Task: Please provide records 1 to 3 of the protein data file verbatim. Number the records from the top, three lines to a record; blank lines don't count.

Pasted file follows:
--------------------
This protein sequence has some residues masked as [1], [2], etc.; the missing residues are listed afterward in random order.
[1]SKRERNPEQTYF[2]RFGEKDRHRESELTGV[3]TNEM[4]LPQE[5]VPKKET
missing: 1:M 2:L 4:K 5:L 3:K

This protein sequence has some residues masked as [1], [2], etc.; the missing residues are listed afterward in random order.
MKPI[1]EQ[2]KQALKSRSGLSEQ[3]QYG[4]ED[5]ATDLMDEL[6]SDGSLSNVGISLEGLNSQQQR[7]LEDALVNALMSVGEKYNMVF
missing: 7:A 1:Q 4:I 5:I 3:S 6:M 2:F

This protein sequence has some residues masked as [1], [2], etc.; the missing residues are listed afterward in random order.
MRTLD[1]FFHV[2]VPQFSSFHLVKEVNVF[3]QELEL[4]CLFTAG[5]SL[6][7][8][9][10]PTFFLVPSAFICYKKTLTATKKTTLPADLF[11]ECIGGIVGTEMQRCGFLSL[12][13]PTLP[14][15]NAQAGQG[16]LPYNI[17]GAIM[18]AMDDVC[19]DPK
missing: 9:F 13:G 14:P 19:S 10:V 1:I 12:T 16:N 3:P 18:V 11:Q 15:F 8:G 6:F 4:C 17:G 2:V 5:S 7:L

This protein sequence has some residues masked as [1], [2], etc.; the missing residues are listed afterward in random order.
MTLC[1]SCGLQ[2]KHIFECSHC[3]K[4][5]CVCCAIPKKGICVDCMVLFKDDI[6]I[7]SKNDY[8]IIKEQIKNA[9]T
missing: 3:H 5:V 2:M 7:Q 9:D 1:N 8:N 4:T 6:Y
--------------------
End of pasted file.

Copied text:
This protein sequence has some residues masked as [1], [2], etc.; the missing residues are listed afterward in random order.
[1]SKRERNPEQTYF[2]RFGEKDRHRESELTGV[3]TNEM[4]LPQE[5]VPKKET
missing: 1:M 2:L 4:K 5:L 3:K

This protein sequence has some residues masked as [1], [2], etc.; the missing residues are listed afterward in random order.
MKPI[1]EQ[2]KQALKSRSGLSEQ[3]QYG[4]ED[5]ATDLMDEL[6]SDGSLSNVGISLEGLNSQQQR[7]LEDALVNALMSVGEKYNMVF
missing: 7:A 1:Q 4:I 5:I 3:S 6:M 2:F

This protein sequence has some residues masked as [1], [2], etc.; the missing residues are listed afterward in random order.
MRTLD[1]FFHV[2]VPQFSSFHLVKEVNVF[3]QELEL[4]CLFTAG[5]SL[6][7][8][9][10]PTFFLVPSAFICYKKTLTATKKTTLPADLF[11]ECIGGIVGTEMQRCGFLSL[12][13]PTLP[14][15]NAQAGQG[16]LPYNI[17]GAIM[18]AMDDVC[19]DPK
missing: 9:F 13:G 14:P 19:S 10:V 1:I 12:T 16:N 3:P 18:V 11:Q 15:F 8:G 6:F 4:C 17:G 2:V 5:S 7:L